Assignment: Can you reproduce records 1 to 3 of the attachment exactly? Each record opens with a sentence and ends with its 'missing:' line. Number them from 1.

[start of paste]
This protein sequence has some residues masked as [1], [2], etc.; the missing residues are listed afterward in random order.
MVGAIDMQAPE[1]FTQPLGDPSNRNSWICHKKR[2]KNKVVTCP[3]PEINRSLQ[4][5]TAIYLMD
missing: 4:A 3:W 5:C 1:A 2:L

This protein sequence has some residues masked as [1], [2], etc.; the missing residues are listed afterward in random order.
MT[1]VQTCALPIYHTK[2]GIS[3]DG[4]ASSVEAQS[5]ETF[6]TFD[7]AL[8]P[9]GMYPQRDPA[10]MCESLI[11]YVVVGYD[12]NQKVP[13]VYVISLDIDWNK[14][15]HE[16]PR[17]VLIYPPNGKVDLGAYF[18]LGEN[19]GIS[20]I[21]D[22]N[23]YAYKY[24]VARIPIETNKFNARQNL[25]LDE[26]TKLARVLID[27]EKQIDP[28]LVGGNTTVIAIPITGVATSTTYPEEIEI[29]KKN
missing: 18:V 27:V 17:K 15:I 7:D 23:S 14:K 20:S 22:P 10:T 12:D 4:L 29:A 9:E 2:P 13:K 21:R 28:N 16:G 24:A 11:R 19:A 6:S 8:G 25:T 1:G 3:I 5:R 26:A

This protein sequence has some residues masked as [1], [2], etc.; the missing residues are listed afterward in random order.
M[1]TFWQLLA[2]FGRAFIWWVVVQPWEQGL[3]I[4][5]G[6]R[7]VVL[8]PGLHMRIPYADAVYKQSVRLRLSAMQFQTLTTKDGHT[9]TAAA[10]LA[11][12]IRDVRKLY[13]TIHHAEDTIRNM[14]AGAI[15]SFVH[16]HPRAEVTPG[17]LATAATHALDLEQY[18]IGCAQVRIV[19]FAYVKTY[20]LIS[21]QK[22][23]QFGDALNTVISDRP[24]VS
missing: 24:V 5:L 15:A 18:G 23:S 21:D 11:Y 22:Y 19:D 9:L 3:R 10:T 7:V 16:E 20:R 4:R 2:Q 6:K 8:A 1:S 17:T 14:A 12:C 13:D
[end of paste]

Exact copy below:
This protein sequence has some residues masked as [1], [2], etc.; the missing residues are listed afterward in random order.
MVGAIDMQAPE[1]FTQPLGDPSNRNSWICHKKR[2]KNKVVTCP[3]PEINRSLQ[4][5]TAIYLMD
missing: 4:A 3:W 5:C 1:A 2:L

This protein sequence has some residues masked as [1], [2], etc.; the missing residues are listed afterward in random order.
MT[1]VQTCALPIYHTK[2]GIS[3]DG[4]ASSVEAQS[5]ETF[6]TFD[7]AL[8]P[9]GMYPQRDPA[10]MCESLI[11]YVVVGYD[12]NQKVP[13]VYVISLDIDWNK[14][15]HE[16]PR[17]VLIYPPNGKVDLGAYF[18]LGEN[19]GIS[20]I[21]D[22]N[23]YAYKY[24]VARIPIETNKFNARQNL[25]LDE[26]TKLARVLID[27]EKQIDP[28]LVGGNTTVIAIPITGVATSTTYPEEIEI[29]KKN
missing: 18:V 27:V 17:K 15:I 7:D 23:S 14:K 20:S 22:P 10:T 12:D 4:L 29:A 9:E 2:P 13:K 21:R 28:N 16:G 24:A 11:R 19:A 6:S 8:G 25:T 1:G 3:I 5:R 26:A

This protein sequence has some residues masked as [1], [2], etc.; the missing residues are listed afterward in random order.
M[1]TFWQLLA[2]FGRAFIWWVVVQPWEQGL[3]I[4][5]G[6]R[7]VVL[8]PGLHMRIPYADAVYKQSVRLRLSAMQFQTLTTKDGHT[9]TAAA[10]LA[11][12]IRDVRKLY[13]TIHHAEDTIRNM[14]AGAI[15]SFVH[16]HPRAEVTPG[17]LATAATHALDLEQY[18]IGCAQVRIV[19]FAYVKTY[20]LIS[21]QK[22][23]QFGDALNTVISDRP[24]VS
missing: 24:V 5:L 15:A 18:G 23:S 21:D 11:Y 22:Y 19:D 9:L 3:R 10:T 7:V 16:E 20:R 4:R 2:Q 6:K 8:A 1:S 17:T 14:A 12:C 13:D